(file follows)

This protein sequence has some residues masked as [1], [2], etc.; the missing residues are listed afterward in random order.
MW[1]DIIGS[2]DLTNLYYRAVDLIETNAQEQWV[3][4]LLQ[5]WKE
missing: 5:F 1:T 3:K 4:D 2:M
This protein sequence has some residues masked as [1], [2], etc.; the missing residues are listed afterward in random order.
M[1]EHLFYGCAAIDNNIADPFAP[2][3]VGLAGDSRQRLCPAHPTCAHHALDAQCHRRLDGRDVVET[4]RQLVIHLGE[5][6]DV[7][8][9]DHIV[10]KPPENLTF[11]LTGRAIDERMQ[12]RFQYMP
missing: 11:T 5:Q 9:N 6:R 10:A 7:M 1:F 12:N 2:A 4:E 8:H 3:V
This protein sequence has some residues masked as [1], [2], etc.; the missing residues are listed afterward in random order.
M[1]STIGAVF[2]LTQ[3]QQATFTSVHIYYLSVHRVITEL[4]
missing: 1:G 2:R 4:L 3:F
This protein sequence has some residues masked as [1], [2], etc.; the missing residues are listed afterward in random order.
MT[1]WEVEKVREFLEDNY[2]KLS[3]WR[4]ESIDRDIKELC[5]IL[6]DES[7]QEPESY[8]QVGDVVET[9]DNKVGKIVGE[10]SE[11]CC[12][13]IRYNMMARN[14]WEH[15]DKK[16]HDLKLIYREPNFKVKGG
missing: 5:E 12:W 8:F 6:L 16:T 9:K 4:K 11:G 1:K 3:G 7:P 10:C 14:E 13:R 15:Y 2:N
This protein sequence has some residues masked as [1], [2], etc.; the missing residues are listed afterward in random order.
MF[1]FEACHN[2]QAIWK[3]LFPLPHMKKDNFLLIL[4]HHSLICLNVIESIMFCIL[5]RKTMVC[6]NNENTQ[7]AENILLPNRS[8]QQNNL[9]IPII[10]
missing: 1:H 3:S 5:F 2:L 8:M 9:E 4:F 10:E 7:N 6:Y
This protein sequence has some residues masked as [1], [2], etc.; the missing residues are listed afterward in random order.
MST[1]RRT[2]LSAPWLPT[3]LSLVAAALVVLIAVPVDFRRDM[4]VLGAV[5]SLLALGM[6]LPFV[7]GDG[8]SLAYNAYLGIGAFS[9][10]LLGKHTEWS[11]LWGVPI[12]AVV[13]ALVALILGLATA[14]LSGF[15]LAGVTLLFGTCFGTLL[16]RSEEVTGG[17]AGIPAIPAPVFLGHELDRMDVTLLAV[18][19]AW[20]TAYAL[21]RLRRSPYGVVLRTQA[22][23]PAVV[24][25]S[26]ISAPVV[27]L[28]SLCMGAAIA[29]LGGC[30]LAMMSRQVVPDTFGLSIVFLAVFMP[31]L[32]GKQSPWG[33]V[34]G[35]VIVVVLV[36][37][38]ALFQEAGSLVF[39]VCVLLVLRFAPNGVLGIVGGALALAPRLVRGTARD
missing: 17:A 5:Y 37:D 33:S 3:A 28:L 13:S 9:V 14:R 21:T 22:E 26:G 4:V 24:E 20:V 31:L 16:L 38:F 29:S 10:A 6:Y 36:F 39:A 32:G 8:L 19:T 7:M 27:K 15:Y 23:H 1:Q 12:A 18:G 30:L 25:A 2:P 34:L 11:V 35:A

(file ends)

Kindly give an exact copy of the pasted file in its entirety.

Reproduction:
This protein sequence has some residues masked as [1], [2], etc.; the missing residues are listed afterward in random order.
MW[1]DIIGS[2]DLTNLYYRAVDLIETNAQEQWV[3][4]LLQ[5]WKE
missing: 5:F 1:T 3:K 4:D 2:M
This protein sequence has some residues masked as [1], [2], etc.; the missing residues are listed afterward in random order.
M[1]EHLFYGCAAIDNNIADPFAP[2][3]VGLAGDSRQRLCPAHPTCAHHALDAQCHRRLDGRDVVET[4]RQLVIHLGE[5][6]DV[7][8][9]DHIV[10]KPPENLTF[11]LTGRAIDERMQ[12]RFQYMP
missing: 11:T 5:Q 9:N 6:R 10:A 7:M 1:F 12:N 2:A 4:E 8:H 3:V
This protein sequence has some residues masked as [1], [2], etc.; the missing residues are listed afterward in random order.
M[1]STIGAVF[2]LTQ[3]QQATFTSVHIYYLSVHRVITEL[4]
missing: 1:G 2:R 4:L 3:F
This protein sequence has some residues masked as [1], [2], etc.; the missing residues are listed afterward in random order.
MT[1]WEVEKVREFLEDNY[2]KLS[3]WR[4]ESIDRDIKELC[5]IL[6]DES[7]QEPESY[8]QVGDVVET[9]DNKVGKIVGE[10]SE[11]CC[12][13]IRYNMMARN[14]WEH[15]DKK[16]HDLKLIYREPNFKVKGG
missing: 5:E 12:W 8:F 6:L 16:T 9:K 4:K 11:G 1:K 3:G 7:P 10:C 14:E 13:R 15:Y 2:N
This protein sequence has some residues masked as [1], [2], etc.; the missing residues are listed afterward in random order.
MF[1]FEACHN[2]QAIWK[3]LFPLPHMKKDNFLLIL[4]HHSLICLNVIESIMFCIL[5]RKTMVC[6]NNENTQ[7]AENILLPNRS[8]QQNNL[9]IPII[10]
missing: 1:H 3:S 5:F 2:L 8:M 9:E 4:F 10:E 7:N 6:Y
This protein sequence has some residues masked as [1], [2], etc.; the missing residues are listed afterward in random order.
MST[1]RRT[2]LSAPWLPT[3]LSLVAAALVVLIAVPVDFRRDM[4]VLGAV[5]SLLALGM[6]LPFV[7]GDG[8]SLAYNAYLGIGAFS[9][10]LLGKHTEWS[11]LWGVPI[12]AVV[13]ALVALILGLATA[14]LSGF[15]LAGVTLLFGTCFGTLL[16]RSEEVTGG[17]AGIPAIPAPVFLGHELDRMDVTLLAV[18][19]AW[20]TAYAL[21]RLRRSPYGVVLRTQA[22][23]PAVV[24][25]S[26]ISAPVV[27]L[28]SLCMGAAIA[29]LGGC[30]LAMMSRQVVPDTFGLSIVFLAVFMP[31]L[32]GKQSPWG[33]V[34]G[35]VIVVVLV[36][37][38]ALFQEAGSLVF[39]VCVLLVLRFAPNGVLGIVGGALALAPRLVRGTARD
missing: 17:A 5:Y 37:D 33:S 3:A 28:L 13:S 9:V 14:R 21:T 22:E 26:G 4:V 24:E 20:V 31:L 16:L 38:F 29:S 10:A 6:Y 36:F 39:A 32:G 8:L 19:T 7:M 27:K 15:Y 23:H 1:Q 12:A 18:G 30:L 25:A 2:P 34:L 11:V 35:A